From the earliest days of Zionist settlement in the Middle East, the hope was that Jews would live in peace with their neighbors. Throughout the decades, efforts have been repeatedly made to reach compromises that would allow Jews and Arabs to share the area once known as Palestine. Today, Israel’s leaders have said they support the creation of a Palestinian state coexisting beside Israel. Unfortunately, today, as in the past, the Arabs have been unwilling to accept the Jewish state.
Timeline of Israel’s Peace Overtures
1947-Israel accepts the UN Partition Plan, which would have created two independent states. The plan and the idea of a Jewish state is rejected by Arab leaders. Surrounding Arab states subsequently invade the newly independent state of Israel on May 14, 1948, in hopes of dividing Palestine among themselves.
1967– Shortly after the Six-Day War, Prime Minister Eskhol offers to negotiate to return almost all captured territory in exchange for peace. The Arab League gives its response at the Khartoum Conference: “No Peace, No Negotiation, and No Recognition” policy toward Israel.
1978- At Camp David, Israel agrees to give up the Sinai — 91% of the territory captured in 1967 — in return for a promise of peace from Egypt. Israel also offers autonomy to the Palestinians, but they reject the idea and refuse to negotiate. Saudi Arabia leads an Arab League campaign to ostracize Egypt.
1983- Lebanon reneges on the U.S.-backed Israeli-Lebanese Peace Agreement due to Syrian pressure and the assassination of the Christian leader who signed it.
1991- Israel negotiates with its neighbors at the Madrid Conference and subsequent multinational talks, but no Arab state is prepared to engage in direct talks to reach peace agreements.
1993- Israel and the PLO agree to mutual recognition and negotiate the Oslo Accords in the hope of concluding an agreement to end the conflict. Instead, the PLO wages a terror campaign.
1994- Israel signs a peace agreement with Jordan.
1997- Prime Minister Netanyahu agrees to withdraw from most of Hebron, which many regard and Judaism’s second-holiest city.
1998- Israel agrees to withdraw from an additional 14% of the West Bank in the Wye River Memorandum, but the complete redeployment never takes place because of ongoing Palestinian terror attacks.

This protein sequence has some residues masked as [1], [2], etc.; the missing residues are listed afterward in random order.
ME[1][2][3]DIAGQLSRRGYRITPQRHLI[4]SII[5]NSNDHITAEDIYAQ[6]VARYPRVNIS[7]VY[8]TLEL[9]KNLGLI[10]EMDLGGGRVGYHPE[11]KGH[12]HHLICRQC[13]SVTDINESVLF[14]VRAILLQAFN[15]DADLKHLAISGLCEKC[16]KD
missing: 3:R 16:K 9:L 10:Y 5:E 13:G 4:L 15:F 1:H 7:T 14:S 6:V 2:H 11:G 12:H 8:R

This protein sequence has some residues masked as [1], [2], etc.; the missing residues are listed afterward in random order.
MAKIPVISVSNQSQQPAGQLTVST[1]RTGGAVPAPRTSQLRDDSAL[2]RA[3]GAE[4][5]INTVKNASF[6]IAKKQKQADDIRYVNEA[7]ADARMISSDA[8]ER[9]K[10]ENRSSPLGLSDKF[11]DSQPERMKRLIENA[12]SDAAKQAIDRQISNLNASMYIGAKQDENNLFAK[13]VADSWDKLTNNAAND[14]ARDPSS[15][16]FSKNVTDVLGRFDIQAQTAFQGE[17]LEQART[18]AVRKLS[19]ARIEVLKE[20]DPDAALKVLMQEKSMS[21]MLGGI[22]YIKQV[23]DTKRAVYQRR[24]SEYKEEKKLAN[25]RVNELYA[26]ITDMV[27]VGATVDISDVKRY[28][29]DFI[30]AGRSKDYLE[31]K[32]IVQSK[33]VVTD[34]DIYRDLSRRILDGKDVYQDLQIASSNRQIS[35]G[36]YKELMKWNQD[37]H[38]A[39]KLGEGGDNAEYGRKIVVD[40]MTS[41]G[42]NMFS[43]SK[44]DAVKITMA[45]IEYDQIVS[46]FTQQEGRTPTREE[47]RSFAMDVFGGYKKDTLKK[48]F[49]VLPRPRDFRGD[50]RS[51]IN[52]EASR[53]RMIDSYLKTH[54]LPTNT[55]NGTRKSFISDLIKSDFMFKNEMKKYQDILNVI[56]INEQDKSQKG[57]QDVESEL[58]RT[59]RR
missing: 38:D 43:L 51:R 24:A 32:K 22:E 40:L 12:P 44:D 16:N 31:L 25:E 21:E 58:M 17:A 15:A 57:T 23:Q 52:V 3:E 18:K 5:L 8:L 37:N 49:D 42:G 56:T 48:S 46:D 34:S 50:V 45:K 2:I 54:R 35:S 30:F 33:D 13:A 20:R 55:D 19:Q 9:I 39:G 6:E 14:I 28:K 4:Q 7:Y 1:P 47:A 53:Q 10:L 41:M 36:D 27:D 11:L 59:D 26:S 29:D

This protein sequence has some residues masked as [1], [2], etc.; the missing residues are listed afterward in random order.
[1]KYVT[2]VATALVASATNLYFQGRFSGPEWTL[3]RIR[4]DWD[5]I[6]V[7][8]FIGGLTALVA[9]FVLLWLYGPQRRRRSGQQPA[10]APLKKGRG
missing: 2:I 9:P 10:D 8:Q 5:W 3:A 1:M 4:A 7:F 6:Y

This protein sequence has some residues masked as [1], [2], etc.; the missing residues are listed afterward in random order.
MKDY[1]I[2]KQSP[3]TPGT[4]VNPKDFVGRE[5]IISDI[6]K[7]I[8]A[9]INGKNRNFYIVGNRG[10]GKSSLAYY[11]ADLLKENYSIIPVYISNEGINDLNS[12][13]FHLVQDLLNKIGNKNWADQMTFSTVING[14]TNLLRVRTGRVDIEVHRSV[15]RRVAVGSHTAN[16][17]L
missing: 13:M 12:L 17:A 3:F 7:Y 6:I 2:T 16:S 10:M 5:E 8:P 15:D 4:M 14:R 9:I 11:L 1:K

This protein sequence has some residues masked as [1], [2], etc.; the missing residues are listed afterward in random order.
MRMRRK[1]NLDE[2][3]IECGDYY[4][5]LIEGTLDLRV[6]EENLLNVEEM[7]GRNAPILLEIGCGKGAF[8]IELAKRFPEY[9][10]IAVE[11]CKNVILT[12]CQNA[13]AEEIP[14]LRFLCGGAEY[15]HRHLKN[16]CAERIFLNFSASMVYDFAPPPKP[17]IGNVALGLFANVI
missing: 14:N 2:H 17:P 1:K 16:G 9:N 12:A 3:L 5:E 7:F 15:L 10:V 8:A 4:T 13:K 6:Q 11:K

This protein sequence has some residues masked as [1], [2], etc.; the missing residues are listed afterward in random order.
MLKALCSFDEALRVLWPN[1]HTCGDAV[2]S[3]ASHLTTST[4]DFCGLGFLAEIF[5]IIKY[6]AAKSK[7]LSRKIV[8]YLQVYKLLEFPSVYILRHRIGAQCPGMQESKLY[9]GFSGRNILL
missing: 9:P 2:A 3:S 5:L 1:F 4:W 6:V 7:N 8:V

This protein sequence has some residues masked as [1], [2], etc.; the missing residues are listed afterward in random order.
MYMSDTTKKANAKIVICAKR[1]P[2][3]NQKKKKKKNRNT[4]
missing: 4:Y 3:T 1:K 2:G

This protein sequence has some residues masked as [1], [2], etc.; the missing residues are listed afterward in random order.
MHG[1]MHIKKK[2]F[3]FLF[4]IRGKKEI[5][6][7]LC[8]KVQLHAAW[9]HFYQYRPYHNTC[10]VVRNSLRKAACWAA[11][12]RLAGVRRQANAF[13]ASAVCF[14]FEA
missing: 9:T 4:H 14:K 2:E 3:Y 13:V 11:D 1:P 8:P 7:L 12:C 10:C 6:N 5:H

2000- At Camp David 2000, Israel offers to evacuate 100% of Gaza and 97% of the West Bank , dismantle most settlements and allow the establishment of a Palestinian state with East Jerusalem as its capital. Arafat rejects the deal without making a counter-offer.
2001– Israel accepts the Clinton Parameters, which involves creating a Palestinian state with a capital in Jerusalem.
2003- Israel signs on to the American-backed Road Map for Peace. Continuing Palestinian violence and incitement, Palestinian anger over Israeli settlements, and the refusal of Arab states to make gestures toward normalizing ties with Israel render the plan ineffective.
2005– Israel unilaterallywithdraws all its troops and Jewish settlers from the Gaza Strip and part of the West Bank in hopes that the area with flourish under PA leadership and build confidence that territorial compromise in the West Bank will lead to peace. Instead, Hamas seizes control of Gaza and Israel is bombarded by rockets and mortars for more than three years.
2007– Israel attends the Annapolis Conference in hopes of restarting peace talks.
2008- Palestinian President Abbas rejects Israel’s offer of Gaza, East Jerusalem, and 98.5% of the West Bank.
2009– Israeli Prime Minister Benjamin Netanyahu calls for resumption of direct talks with the Palestinians and declares support for a two-state solution. Palestinians refuse to negotiate.
2010- Netanyahu agrees to attend peace summit in Washington, D.C., convened by President Obama. Abbas is pressured to attend but threatens to leave talks if Israel does not freeze all settlement construction, a demand never made in prior negotiations.
Israelis continue to support peace, with 73% endorsing the creation of a Palestinian state alongside Israel.